October Is Breast Cancer Awareness Month
October is breast cancer awareness month which is an annual campaign marked in countries across the world every October to increase the awareness of the disease. While most people know about breast cancer, many forget to take the steps to have a plan to detect the disease in its early stages and encourage others to do the same.
Breast cancer is by far the most common cancer in women worldwide, both in the developed and developing countries. About 1.38 million new cases and 458 000 deaths from breast cancer each year.
There is still not sufficient knowledge on the causes of breast cancer, therefore, early detection of the disease remains the cornerstone of breast cancer control. When breast cancer is detected early, and if adequate diagnosis and treatment are available, there is a good chance that breast cancer can be cured. If detected late, however, curative treatment is often no longer an option. In such cases, palliative care to alleviate the suffering of patients and their families is needed.
The majority of deaths (269 000) occur in low- and middle-income countries, where most women with breast cancer are diagnosed in late stages due mainly to the lack of awareness on early detection and barriers to health services.
While breast cancer in men is similar to the disease in women, there are some differences. For the most part, breast cancer in men is treated like breast cancer in women. Breast cancer in men is rare. Less than 1% of all breast cancers occur in men.
A breast self-examination (BSE) involves checking your breasts to help detect changes. Many breast problems are actually first discovered by women themselves, often by accident. Breast lumps can be noncancerous (benign) or cancerous (malignant).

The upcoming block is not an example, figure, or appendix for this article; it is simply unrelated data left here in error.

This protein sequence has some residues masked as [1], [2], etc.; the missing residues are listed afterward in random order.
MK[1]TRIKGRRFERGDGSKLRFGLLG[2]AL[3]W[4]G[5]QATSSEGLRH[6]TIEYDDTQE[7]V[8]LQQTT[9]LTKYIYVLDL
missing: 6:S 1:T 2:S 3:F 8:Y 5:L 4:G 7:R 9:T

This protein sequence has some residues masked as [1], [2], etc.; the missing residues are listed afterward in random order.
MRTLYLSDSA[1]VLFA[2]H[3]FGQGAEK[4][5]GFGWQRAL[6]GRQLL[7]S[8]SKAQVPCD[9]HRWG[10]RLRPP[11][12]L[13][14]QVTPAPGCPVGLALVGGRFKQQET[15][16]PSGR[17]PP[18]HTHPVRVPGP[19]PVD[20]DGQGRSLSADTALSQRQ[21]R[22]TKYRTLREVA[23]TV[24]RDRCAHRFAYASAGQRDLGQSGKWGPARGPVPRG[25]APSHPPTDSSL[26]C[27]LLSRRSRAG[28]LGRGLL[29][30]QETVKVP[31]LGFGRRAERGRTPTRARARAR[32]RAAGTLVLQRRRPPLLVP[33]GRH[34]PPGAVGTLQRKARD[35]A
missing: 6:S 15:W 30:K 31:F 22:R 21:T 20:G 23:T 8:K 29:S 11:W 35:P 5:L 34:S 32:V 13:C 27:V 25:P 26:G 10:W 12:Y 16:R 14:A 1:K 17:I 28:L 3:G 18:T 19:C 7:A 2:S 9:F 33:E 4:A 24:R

A breast self-examination involves checking your breasts for lumps or changes while standing and lying in different positions and while looking at your breasts in a mirror to note any changes in their appearance. It takes practice to perform a thorough breast self-examination. Ask your doctor for tips that can help you perform a breast self-examination correctly.
Once you know what your breasts normally look and feel like, any new lump or change in appearance should be evaluated by a doctor. Most breast problems or changes are not because of cancer.
- Any new lump. It may or may not be painful to touch.
- Unusual thick areas.
- Sticky or bloody discharge from your nipples.
- Any changes in the skin of your breasts or nipples, such as puckering or dimpling.
- An unusual increase in the size of one breast.
- One breast unusually lower than the other.
Breast cancer can occur at any age, though it is most common in women older than 50.
If you choose to do breast self-examinations, this should not replace regular clinical breast examinations (CBE) by a doctor and mammograms.
We know that making time for yourself isn’t always easy, but spending a few minutes talking to your doctor about BSE or getting screened could save your life. Now isn’t that worth the time?